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Researchers at Hyderabad varsity develop low-cost model to sort plastic waste

A research team, comprising doctoral scholar Rajendhar Junjuri and associate professor Dr G Manoj Kumar, employed a laser-based technique known as Laser-Induced Breakdown Spectroscopy (LIBS) to generate data from different types of plastics.

Written by Rahul V Pisharody | Hyderabad |
January 28, 2021 9:34:30 pm
Speaking to indianexpress.com, Kumar said recycling is one of the possible solutions to addressing the issue of mounting plastic waste but accurate identification of its type is crucial to achieving efficiency towards this end. (Representational image/ Express Photo: Praveen Khanna)

Researchers at the University of Hyderabad (UoH) have come up with a low-cost solution for sorting plastic waste, offering 97 per cent average accuracy in identification of samples. It could be a game changer in a world where the first step to recycling mounds of plastic waste is to effectively sort and identify the type and grade of plastic.

A research team, comprising doctoral scholar Rajendhar Junjuri and associate professor Dr G Manoj Kumar, employed a laser-based technique known as Laser-Induced Breakdown Spectroscopy (LIBS) to generate data from different types of plastics. With samples collected from a plastic waste sorting unit in Telangana’s Nirmal district to simulate the conditions of real-time application, they combined the data with machine learning to identify the types of plastic. They believe that their work has great potential in terms of giving the world a low-cost and contactless sorting system for determination of the quality of plastic waste, thereby enabling its efficient recycling.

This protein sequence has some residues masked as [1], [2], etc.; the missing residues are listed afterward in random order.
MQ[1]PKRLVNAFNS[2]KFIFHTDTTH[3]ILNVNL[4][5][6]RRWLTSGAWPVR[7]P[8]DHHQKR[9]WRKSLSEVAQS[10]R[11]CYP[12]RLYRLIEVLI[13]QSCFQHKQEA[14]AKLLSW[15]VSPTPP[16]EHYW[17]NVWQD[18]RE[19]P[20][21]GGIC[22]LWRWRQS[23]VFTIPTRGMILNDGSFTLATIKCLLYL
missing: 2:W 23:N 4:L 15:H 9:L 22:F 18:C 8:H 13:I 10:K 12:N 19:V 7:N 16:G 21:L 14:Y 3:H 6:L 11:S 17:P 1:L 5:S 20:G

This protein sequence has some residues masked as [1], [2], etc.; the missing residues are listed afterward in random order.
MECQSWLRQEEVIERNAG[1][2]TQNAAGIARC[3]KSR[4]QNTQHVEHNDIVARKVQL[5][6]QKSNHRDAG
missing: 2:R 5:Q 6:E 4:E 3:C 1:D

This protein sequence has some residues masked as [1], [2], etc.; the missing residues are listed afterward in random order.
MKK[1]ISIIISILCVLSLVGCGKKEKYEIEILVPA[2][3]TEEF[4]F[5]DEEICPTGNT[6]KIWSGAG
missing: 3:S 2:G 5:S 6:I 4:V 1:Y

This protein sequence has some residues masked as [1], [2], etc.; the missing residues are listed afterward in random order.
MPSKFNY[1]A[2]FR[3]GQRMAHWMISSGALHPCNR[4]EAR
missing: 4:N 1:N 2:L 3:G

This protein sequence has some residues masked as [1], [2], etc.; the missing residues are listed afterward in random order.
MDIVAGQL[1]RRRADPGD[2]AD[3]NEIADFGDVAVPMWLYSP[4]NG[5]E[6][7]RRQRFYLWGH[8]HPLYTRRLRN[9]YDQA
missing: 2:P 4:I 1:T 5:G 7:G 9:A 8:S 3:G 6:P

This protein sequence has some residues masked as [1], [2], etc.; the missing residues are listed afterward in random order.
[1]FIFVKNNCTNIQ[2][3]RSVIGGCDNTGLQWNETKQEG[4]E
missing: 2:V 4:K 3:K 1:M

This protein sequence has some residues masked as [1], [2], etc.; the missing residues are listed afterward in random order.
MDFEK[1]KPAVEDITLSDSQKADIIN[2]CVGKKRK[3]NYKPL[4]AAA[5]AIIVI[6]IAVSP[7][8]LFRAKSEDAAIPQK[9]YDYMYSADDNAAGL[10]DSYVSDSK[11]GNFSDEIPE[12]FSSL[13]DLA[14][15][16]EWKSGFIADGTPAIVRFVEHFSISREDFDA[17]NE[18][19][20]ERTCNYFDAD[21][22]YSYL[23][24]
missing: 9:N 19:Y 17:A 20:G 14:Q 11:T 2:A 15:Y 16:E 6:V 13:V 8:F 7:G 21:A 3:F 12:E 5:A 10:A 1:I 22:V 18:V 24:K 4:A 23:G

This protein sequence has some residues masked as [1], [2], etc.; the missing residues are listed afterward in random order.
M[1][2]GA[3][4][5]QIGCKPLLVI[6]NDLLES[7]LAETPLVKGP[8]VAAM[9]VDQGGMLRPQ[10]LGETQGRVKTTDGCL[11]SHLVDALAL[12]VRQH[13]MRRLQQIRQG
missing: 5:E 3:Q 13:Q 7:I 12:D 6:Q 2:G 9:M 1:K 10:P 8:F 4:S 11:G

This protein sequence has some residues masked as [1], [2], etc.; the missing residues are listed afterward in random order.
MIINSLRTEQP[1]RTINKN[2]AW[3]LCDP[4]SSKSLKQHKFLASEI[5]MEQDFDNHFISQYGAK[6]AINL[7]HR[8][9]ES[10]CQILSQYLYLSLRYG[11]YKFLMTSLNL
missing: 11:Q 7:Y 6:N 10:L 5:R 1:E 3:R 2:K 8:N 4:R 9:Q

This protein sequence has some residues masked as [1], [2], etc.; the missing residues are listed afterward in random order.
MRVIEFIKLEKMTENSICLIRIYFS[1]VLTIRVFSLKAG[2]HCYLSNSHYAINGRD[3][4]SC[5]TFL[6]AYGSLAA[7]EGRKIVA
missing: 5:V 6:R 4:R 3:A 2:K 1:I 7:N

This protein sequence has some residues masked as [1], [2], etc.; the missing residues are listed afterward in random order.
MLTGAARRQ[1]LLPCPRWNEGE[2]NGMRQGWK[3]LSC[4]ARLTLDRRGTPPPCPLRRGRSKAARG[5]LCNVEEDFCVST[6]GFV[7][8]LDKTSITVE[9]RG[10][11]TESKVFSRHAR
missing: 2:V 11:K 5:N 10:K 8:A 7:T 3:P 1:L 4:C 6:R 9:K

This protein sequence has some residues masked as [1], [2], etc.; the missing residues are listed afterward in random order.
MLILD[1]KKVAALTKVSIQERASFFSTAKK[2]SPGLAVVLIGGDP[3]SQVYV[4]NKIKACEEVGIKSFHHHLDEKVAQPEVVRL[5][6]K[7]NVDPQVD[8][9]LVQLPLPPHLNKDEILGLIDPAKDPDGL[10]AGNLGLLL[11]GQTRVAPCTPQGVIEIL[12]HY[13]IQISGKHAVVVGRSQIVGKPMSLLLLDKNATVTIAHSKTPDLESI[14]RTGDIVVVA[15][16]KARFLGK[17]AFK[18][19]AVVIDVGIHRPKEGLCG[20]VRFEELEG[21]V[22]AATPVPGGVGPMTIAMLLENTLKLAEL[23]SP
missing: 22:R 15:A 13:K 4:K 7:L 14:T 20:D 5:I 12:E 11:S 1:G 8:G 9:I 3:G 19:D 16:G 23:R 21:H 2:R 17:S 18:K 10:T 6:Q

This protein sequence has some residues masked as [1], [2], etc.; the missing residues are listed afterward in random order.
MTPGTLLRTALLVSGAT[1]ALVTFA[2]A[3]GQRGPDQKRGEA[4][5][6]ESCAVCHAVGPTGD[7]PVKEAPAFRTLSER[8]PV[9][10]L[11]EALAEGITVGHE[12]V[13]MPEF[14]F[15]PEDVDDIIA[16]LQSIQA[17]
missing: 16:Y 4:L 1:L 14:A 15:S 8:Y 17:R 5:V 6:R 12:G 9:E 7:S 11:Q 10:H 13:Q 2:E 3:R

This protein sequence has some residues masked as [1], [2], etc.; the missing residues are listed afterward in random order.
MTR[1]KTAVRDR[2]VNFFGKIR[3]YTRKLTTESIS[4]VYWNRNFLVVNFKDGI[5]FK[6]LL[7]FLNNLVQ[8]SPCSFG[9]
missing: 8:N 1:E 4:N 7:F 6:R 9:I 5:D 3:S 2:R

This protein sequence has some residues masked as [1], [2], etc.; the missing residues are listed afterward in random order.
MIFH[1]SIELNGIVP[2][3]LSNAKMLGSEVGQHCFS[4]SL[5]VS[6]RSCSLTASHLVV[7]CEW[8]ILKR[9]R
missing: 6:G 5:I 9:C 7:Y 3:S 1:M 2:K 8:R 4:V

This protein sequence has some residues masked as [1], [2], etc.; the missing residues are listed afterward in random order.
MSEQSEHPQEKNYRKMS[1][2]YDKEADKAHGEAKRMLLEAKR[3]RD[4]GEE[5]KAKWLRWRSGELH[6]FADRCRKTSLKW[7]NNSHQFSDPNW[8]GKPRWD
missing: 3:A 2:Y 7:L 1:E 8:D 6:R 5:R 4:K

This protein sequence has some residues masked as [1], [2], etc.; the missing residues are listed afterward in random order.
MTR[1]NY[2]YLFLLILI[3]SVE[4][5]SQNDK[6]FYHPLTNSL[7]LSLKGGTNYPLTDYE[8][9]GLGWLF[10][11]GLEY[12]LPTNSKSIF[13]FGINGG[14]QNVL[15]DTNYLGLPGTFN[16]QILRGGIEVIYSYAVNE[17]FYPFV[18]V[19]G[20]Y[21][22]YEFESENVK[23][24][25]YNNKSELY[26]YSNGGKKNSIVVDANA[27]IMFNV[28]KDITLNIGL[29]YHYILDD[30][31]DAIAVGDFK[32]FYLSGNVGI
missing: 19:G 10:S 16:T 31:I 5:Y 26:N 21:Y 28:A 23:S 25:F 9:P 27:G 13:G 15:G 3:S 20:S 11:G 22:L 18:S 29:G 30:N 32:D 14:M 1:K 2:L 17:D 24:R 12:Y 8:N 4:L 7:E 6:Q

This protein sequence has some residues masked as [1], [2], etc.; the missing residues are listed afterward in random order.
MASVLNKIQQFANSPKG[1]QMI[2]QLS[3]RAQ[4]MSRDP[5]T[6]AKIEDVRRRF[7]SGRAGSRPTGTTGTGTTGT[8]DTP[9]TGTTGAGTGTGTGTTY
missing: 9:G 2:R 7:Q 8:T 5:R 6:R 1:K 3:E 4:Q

Speaking to indianexpress.com, Kumar said recycling is one of the possible solutions to addressing the issue of mounting plastic waste but accurate identification of its type is crucial to achieving efficiency towards this end. “There are so many things made of plastic. Not everyone follows the display of its recycling number. Several items are made of a mixture, too. In our method, when we shine a laser at the waste material, it can tell us what kind of plastic it is,” he said, adding that these days, “recyclers employ labourers to sort plastic waste and use methods such as physically trying to bend it or burn it to understand the grade. Any mistake in identification can degrade the quality of the recycled product. So, it is important to identify the grade and our method has achieved 97 percent accuracy.”

For a manufacturer who uses recycled plastic, this method would help in the determination of the quality and cost of his raw material, whereas for a recycler, the process of sorting will be low-cost and highly accurate. Their research paper, ‘Low-Cost Sorting of Plastic Waste’ was in Optics & Photonics News (OPN) year review 2020, published by Optical Society of America (OSA). Asked about the potential of this solution for industrial application, he said, “What we demonstrated is a highly accurate solution which is not available anywhere for sorting plastic waste. It can help in reducing accumulation of plastic waste. But going to market with a product is not our mandate.”

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